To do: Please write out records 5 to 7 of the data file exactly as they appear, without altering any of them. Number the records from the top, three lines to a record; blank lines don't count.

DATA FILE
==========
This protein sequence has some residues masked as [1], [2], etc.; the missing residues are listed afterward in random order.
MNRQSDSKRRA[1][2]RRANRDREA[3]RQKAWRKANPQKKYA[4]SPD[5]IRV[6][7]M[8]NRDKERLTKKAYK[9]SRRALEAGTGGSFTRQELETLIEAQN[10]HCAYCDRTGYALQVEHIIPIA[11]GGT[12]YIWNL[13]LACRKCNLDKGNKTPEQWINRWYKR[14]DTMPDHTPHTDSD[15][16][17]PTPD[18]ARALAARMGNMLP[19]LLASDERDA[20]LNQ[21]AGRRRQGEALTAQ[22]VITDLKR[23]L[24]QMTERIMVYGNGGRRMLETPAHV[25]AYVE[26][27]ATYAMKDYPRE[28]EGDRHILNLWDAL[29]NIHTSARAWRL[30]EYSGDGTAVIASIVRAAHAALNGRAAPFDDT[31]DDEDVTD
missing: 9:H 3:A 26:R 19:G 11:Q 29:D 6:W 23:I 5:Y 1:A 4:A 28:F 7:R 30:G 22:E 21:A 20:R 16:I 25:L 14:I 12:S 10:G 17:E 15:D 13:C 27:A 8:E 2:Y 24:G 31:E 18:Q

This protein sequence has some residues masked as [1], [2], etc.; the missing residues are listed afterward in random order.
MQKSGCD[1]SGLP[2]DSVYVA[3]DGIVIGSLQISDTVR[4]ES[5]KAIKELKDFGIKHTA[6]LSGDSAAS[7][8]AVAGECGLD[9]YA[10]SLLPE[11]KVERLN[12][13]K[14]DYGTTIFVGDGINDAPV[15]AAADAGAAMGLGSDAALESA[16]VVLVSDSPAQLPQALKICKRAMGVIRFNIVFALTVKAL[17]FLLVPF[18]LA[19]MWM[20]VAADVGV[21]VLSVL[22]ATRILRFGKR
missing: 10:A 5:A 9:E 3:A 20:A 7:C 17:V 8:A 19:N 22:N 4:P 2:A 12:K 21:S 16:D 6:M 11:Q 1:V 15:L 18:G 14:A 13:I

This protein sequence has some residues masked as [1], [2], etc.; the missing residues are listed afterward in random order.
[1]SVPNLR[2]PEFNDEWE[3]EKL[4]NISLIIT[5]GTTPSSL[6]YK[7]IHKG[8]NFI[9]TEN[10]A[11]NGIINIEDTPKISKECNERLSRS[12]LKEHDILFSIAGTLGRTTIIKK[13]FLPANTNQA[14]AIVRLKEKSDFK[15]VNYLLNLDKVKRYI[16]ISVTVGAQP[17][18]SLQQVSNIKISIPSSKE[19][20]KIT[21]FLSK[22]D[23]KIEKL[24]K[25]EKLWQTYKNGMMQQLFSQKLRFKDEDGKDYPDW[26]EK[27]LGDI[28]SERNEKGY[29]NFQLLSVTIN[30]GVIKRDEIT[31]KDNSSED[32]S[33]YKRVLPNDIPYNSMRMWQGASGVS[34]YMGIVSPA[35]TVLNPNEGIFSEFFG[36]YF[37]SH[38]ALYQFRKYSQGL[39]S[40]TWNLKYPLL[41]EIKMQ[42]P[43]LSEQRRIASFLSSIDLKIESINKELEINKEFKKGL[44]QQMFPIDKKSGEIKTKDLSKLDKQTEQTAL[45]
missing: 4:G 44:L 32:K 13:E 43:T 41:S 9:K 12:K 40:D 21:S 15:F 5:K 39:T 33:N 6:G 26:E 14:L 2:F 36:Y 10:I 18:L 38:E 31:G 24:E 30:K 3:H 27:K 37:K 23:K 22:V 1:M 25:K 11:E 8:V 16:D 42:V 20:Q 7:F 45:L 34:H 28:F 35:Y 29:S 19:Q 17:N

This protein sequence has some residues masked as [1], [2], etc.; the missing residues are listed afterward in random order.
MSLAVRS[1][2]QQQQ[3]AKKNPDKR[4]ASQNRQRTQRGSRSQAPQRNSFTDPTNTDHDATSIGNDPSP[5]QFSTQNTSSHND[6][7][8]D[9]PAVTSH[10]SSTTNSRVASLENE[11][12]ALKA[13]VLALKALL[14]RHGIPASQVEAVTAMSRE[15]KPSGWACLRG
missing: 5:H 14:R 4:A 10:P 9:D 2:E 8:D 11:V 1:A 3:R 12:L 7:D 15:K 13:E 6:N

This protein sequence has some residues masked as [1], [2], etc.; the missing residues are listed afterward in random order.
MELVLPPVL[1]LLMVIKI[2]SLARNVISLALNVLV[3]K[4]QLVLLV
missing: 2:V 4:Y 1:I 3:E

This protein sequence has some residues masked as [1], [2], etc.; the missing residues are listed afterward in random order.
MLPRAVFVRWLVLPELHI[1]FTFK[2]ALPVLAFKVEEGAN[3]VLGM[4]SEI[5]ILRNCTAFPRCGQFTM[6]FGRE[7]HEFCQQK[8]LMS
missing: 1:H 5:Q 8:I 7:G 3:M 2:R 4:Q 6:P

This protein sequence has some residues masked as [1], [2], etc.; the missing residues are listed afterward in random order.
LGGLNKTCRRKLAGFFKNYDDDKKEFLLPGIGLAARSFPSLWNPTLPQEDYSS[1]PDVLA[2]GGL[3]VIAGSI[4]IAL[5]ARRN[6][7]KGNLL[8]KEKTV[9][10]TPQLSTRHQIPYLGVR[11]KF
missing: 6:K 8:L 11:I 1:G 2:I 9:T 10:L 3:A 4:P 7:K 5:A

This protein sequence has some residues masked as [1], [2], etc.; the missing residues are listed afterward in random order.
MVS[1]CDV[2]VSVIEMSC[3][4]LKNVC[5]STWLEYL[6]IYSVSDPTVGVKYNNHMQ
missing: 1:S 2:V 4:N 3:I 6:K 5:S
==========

This protein sequence has some residues masked as [1], [2], etc.; the missing residues are listed afterward in random order.
MELVLPPVL[1]LLMVIKI[2]SLARNVISLALNVLV[3]K[4]QLVLLV
missing: 2:V 4:Y 1:I 3:E

This protein sequence has some residues masked as [1], [2], etc.; the missing residues are listed afterward in random order.
MLPRAVFVRWLVLPELHI[1]FTFK[2]ALPVLAFKVEEGAN[3]VLGM[4]SEI[5]ILRNCTAFPRCGQFTM[6]FGRE[7]HEFCQQK[8]LMS
missing: 1:H 5:Q 8:I 7:G 3:M 2:R 4:Q 6:P

This protein sequence has some residues masked as [1], [2], etc.; the missing residues are listed afterward in random order.
LGGLNKTCRRKLAGFFKNYDDDKKEFLLPGIGLAARSFPSLWNPTLPQEDYSS[1]PDVLA[2]GGL[3]VIAGSI[4]IAL[5]ARRN[6][7]KGNLL[8]KEKTV[9][10]TPQLSTRHQIPYLGVR[11]KF
missing: 6:K 8:L 11:I 1:G 2:I 9:T 10:L 3:A 4:P 7:K 5:A